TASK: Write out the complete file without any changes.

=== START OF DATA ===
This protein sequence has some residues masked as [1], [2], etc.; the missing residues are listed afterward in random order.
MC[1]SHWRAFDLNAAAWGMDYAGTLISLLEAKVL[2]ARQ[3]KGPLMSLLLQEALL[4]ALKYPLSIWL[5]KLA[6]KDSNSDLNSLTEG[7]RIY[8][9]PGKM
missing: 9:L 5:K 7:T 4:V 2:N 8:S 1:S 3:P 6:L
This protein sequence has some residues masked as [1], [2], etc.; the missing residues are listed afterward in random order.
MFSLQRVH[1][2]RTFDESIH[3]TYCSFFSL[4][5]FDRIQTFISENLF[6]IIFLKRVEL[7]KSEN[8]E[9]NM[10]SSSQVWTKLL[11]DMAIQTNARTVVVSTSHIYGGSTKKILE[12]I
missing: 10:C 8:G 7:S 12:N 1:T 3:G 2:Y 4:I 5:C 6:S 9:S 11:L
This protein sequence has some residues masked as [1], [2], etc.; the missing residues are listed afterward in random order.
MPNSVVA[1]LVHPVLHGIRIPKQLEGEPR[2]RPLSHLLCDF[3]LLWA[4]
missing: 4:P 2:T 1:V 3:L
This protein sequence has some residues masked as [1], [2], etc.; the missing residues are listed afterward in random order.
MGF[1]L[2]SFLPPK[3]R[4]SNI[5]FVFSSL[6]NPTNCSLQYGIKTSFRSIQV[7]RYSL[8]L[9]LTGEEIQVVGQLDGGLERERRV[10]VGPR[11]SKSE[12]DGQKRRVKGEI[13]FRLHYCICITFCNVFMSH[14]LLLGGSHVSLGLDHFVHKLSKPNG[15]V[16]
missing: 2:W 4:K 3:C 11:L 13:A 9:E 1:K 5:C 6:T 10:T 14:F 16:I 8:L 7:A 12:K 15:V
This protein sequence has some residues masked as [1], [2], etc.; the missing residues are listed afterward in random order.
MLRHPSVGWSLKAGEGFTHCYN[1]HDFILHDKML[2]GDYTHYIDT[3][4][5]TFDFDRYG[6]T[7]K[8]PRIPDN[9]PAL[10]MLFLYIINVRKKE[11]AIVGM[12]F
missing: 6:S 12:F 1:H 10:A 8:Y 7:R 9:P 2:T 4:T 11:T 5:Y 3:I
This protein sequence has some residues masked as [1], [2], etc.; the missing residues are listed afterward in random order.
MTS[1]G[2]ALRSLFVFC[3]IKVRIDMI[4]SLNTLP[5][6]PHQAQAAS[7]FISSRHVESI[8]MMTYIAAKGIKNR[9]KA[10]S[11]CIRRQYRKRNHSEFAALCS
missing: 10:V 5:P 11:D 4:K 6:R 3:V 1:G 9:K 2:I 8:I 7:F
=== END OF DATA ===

This protein sequence has some residues masked as [1], [2], etc.; the missing residues are listed afterward in random order.
MC[1]SHWRAFDLNAAAWGMDYAGTLISLLEAKVL[2]ARQ[3]KGPLMSLLLQEALL[4]ALKYPLSIWL[5]KLA[6]KDSNSDLNSLTEG[7]RIY[8][9]PGKM
missing: 9:L 5:K 7:T 4:V 2:N 8:S 1:S 3:P 6:L
This protein sequence has some residues masked as [1], [2], etc.; the missing residues are listed afterward in random order.
MFSLQRVH[1][2]RTFDESIH[3]TYCSFFSL[4][5]FDRIQTFISENLF[6]IIFLKRVEL[7]KSEN[8]E[9]NM[10]SSSQVWTKLL[11]DMAIQTNARTVVVSTSHIYGGSTKKILE[12]I
missing: 10:C 8:G 7:S 12:N 1:T 3:G 2:Y 4:I 5:C 6:S 9:S 11:L
This protein sequence has some residues masked as [1], [2], etc.; the missing residues are listed afterward in random order.
MPNSVVA[1]LVHPVLHGIRIPKQLEGEPR[2]RPLSHLLCDF[3]LLWA[4]
missing: 4:P 2:T 1:V 3:L
This protein sequence has some residues masked as [1], [2], etc.; the missing residues are listed afterward in random order.
MGF[1]L[2]SFLPPK[3]R[4]SNI[5]FVFSSL[6]NPTNCSLQYGIKTSFRSIQV[7]RYSL[8]L[9]LTGEEIQVVGQLDGGLERERRV[10]VGPR[11]SKSE[12]DGQKRRVKGEI[13]FRLHYCICITFCNVFMSH[14]LLLGGSHVSLGLDHFVHKLSKPNG[15]V[16]
missing: 2:W 4:K 3:C 11:L 13:A 9:E 1:K 5:C 6:T 10:T 14:F 16:I 8:L 7:A 12:K 15:V
This protein sequence has some residues masked as [1], [2], etc.; the missing residues are listed afterward in random order.
MLRHPSVGWSLKAGEGFTHCYN[1]HDFILHDKML[2]GDYTHYIDT[3][4][5]TFDFDRYG[6]T[7]K[8]PRIPDN[9]PAL[10]MLFLYIINVRKKE[11]AIVGM[12]F
missing: 6:S 12:F 1:H 10:A 8:Y 7:R 9:P 2:T 4:T 11:T 5:Y 3:I
This protein sequence has some residues masked as [1], [2], etc.; the missing residues are listed afterward in random order.
MTS[1]G[2]ALRSLFVFC[3]IKVRIDMI[4]SLNTLP[5][6]PHQAQAAS[7]FISSRHVESI[8]MMTYIAAKGIKNR[9]KA[10]S[11]CIRRQYRKRNHSEFAALCS
missing: 10:V 5:P 11:D 4:K 6:R 3:V 1:G 9:K 2:I 8:I 7:F